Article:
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Health reforming

March 24, 2010

Featured Article

After reading this “editorial” in Kanawha Valley Live,  you can see how satisfying it must be to complain in apocalyptic tones without ever once looking at details. Here are some of the details (courtesy of a post by Kevin Drum)  in answer to the question of what health care reform accomplishes right now. If Republicans wish to campaign against such significant changes and portray them as the work of da’  debil Obama, have at it. As for me, this looks like what any sensible person (or decent, compassionate country) would offer in the face of a monolithic  insurance industry which otherwise would offer none of this,  instead serving you up a stack of ‘Sorry,  coverage denied … ‘ letters of the kind all of us and our families have grown all too used to in recent years. It should be noted, the following health care reforms will be available now or soon even to the dunderheaded/dittoheaded commentariat (and their families). Now, that’s change we can believe in:

  • This year, children with pre-existing conditions can no longer be denied health insurance coverage. Once the new health insurance exchanges begin in the coming years, pre-existing condition discrimination will become a thing of the past for everyone.
  • This year, health care plans will allow young people to remain on their parents’ insurance policy up until their 26th birthday.
  • This year, insurance companies will be banned from dropping people from coverage when they get sick, and they will be banned from implementing lifetime caps on coverage. This year, restrictive annual limits on coverage will be banned for certain plans. Under health insurance reform, Americans will be ensured access to the care they need.
  • This year, adults who are uninsured because of pre-existing conditions will have access to affordable insurance through a temporary subsidized high-risk pool.
  • In the next fiscal year, the bill increases funding for community health centers, so they can treat nearly double the number of patients over the next five years.
  • This year, this bill creates a new, independent appeals process that ensures consumers in new private plans have access to an effective process to appeal decisions made by their insurer.
  • This year, discrimination based on salary will be outlawed. New group health plans will be prohibited from establishing any eligibility rules for health care coverage that discriminate in favor of higher-wage employees.
  • Starting January 1, 2011, insurers in the individual and small group market will be required to spend 80 percent of their premium dollars on medical services. Insurers in the large group market will be required to spend 85 percent of their premium dollars on medical services. Any insurers who don’t meet those thresholds will be required to provide rebates to their policyholders.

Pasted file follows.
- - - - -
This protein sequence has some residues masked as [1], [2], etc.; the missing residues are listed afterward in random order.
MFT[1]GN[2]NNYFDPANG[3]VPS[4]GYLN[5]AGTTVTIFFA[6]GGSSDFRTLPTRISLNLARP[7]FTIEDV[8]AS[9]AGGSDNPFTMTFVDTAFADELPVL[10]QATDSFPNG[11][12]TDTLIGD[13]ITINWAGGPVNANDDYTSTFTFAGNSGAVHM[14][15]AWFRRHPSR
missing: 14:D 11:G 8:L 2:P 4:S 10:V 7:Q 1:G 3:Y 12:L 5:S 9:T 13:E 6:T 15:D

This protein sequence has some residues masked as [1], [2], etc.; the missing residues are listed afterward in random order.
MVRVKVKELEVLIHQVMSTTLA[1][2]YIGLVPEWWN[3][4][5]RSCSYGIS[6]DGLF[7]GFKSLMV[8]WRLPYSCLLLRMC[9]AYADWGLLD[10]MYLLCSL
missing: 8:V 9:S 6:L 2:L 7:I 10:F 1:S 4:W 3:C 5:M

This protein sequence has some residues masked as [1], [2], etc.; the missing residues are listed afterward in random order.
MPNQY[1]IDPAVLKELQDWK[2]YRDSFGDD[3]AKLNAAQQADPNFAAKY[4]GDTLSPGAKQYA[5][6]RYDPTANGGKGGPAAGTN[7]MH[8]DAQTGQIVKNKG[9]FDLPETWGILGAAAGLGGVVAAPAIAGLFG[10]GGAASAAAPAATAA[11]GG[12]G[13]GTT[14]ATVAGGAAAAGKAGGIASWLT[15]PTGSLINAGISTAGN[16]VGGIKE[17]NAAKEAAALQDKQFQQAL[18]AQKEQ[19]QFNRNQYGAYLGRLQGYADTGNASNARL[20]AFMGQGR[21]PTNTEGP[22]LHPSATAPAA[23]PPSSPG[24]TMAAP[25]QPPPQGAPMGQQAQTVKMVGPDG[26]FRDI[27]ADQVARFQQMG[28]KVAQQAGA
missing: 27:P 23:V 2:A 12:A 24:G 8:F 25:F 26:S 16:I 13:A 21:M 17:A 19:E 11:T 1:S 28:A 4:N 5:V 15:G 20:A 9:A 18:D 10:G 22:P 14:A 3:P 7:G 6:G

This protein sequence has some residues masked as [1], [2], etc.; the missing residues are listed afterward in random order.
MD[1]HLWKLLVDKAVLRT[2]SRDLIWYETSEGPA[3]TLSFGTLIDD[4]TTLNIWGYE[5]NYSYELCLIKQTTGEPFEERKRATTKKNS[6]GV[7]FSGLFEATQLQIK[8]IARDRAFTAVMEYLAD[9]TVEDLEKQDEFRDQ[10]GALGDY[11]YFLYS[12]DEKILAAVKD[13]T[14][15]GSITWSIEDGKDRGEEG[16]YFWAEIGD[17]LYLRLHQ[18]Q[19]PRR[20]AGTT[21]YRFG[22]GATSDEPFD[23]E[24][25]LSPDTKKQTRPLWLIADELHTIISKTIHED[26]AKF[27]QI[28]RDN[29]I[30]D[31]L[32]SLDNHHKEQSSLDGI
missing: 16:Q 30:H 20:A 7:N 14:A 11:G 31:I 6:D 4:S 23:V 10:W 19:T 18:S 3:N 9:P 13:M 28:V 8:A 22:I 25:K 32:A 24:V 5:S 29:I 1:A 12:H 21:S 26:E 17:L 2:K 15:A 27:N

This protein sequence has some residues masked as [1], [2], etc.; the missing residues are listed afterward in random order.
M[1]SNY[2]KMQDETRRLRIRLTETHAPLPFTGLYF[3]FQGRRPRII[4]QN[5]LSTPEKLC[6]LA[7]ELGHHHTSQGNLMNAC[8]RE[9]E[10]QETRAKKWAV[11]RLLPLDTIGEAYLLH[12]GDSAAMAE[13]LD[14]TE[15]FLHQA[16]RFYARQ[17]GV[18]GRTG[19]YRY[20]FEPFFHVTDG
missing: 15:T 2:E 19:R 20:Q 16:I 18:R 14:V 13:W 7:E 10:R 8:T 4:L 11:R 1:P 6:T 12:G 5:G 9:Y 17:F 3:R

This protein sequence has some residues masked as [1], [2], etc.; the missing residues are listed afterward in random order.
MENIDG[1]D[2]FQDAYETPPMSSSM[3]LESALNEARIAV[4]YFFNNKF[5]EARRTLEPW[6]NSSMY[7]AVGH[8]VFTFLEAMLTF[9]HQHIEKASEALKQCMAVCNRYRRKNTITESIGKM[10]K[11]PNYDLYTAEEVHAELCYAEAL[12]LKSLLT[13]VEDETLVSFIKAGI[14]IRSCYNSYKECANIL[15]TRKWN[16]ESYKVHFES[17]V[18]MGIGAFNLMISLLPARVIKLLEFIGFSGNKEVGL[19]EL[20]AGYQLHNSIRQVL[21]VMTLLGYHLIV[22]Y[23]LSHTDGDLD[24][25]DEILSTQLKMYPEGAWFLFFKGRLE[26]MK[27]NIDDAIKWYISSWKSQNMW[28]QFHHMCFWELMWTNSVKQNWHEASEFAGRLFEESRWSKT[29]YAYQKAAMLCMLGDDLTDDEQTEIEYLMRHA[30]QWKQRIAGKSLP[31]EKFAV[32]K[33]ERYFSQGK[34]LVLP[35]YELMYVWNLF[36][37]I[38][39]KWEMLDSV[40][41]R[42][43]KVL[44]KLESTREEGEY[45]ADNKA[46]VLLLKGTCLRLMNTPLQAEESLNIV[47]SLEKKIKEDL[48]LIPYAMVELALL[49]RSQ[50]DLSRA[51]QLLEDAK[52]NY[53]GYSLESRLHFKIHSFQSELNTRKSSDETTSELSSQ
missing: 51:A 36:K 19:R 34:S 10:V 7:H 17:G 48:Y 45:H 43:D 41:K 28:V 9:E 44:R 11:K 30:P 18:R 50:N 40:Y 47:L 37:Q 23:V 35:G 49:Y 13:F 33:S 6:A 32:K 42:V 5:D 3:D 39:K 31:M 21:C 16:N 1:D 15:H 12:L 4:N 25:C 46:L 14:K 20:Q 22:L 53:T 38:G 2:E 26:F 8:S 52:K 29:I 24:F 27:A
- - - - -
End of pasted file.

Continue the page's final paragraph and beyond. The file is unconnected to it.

• Starting in 2011, this bill helps states require insurance companies to submit justification for requested premium increases. Any company with excessive or unjustified premium increases may not be able to participate in the new health insurance exchanges.
  • This year, small businesses that choose to offer coverage will begin to receive tax credits of up to 35 percent of premiums to help make employee coverage more affordable.
  • This year, new private plans will be required to provide free preventive care: no co-payments and no deductibles for preventive services. And beginning January 1, 2011, Medicare will do the same.
  • This year, this bill will provide help for early retirees by creating a temporary re-insurance program to help offset the costs of expensive premiums for employers and retirees age 55-64.
  • This year, this bill starts to close the Medicare Part D ‘donut hole’ by providing a $250 rebate to Medicare beneficiaries who hit the gap in prescription drug coverage. And beginning in 2011, the bill institutes a 50% discount on prescription drugs in the ‘donut hole.’

PS to Kanawha Valley Live: You might try turning on ‘Comments‘ on your otherwise nice-looking site, at least on editorials. so readers might actually have a chance to offer some commentary back at you.

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One Response to “Health reforming”

  1. Karan I. Says:

    The banner ads in the right column of Kanawha Valley Live prevented me from seeing the item in all of its glory. I mean, I could deduce the missing words at the end of each line, but it wasn’t the best reading experience. Well- also because I didn’t like the content.